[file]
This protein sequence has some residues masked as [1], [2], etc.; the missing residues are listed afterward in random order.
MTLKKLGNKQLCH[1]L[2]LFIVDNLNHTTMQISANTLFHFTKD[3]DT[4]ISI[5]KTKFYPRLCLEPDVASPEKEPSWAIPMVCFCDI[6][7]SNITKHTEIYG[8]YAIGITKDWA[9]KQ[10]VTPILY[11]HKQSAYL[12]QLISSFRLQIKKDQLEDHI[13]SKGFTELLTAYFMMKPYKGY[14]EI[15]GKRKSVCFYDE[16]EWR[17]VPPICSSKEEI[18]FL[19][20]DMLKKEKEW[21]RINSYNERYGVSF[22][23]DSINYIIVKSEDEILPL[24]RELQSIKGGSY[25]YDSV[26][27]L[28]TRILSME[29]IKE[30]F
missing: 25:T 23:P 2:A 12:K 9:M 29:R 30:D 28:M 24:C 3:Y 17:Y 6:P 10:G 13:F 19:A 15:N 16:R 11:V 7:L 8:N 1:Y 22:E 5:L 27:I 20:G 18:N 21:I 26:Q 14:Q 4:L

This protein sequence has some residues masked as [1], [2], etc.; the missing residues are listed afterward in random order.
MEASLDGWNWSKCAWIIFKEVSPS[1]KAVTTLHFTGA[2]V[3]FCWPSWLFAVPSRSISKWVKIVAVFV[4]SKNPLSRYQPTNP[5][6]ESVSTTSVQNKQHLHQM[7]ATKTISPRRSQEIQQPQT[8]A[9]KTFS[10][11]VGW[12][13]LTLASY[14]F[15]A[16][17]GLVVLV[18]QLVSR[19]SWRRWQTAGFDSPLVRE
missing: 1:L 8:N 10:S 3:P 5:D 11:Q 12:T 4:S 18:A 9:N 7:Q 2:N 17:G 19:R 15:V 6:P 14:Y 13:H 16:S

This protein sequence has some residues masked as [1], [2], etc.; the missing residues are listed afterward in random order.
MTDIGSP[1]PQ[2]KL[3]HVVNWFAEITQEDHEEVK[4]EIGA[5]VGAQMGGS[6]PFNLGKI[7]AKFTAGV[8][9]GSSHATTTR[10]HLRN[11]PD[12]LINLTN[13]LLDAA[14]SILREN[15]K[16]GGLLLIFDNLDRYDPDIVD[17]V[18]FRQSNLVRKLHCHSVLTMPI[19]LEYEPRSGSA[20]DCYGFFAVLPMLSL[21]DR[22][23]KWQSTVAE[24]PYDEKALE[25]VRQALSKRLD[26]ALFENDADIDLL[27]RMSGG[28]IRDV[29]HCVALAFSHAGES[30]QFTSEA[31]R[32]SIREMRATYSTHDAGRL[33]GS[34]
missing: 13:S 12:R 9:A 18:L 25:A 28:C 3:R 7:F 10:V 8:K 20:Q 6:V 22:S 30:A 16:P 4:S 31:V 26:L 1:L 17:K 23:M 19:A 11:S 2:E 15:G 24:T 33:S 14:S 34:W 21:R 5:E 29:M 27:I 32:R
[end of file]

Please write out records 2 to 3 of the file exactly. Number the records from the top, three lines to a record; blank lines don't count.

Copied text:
This protein sequence has some residues masked as [1], [2], etc.; the missing residues are listed afterward in random order.
MEASLDGWNWSKCAWIIFKEVSPS[1]KAVTTLHFTGA[2]V[3]FCWPSWLFAVPSRSISKWVKIVAVFV[4]SKNPLSRYQPTNP[5][6]ESVSTTSVQNKQHLHQM[7]ATKTISPRRSQEIQQPQT[8]A[9]KTFS[10][11]VGW[12][13]LTLASY[14]F[15]A[16][17]GLVVLV[18]QLVSR[19]SWRRWQTAGFDSPLVRE
missing: 1:L 8:N 10:S 3:P 5:D 11:Q 12:T 4:S 18:A 9:N 7:Q 2:N 17:G 19:R 15:V 6:P 14:Y 13:H 16:S

This protein sequence has some residues masked as [1], [2], etc.; the missing residues are listed afterward in random order.
MTDIGSP[1]PQ[2]KL[3]HVVNWFAEITQEDHEEVK[4]EIGA[5]VGAQMGGS[6]PFNLGKI[7]AKFTAGV[8][9]GSSHATTTR[10]HLRN[11]PD[12]LINLTN[13]LLDAA[14]SILREN[15]K[16]GGLLLIFDNLDRYDPDIVD[17]V[18]FRQSNLVRKLHCHSVLTMPI[19]LEYEPRSGSA[20]DCYGFFAVLPMLSL[21]DR[22][23]KWQSTVAE[24]PYDEKALE[25]VRQALSKRLD[26]ALFENDADIDLL[27]RMSGG[28]IRDV[29]HCVALAFSHAGES[30]QFTSEA[31]R[32]SIREMRATYSTHDAGRL[33]GS[34]
missing: 13:S 12:R 9:A 18:L 25:A 28:C 3:R 7:F 10:V 8:K 20:Q 6:V 22:S 30:A 16:P 4:S 31:V 26:L 1:L 17:K 23:M 19:A 11:S 2:E 15:G 24:T 33:S 14:S 34:W 21:R 5:E 29:M 27:I 32:R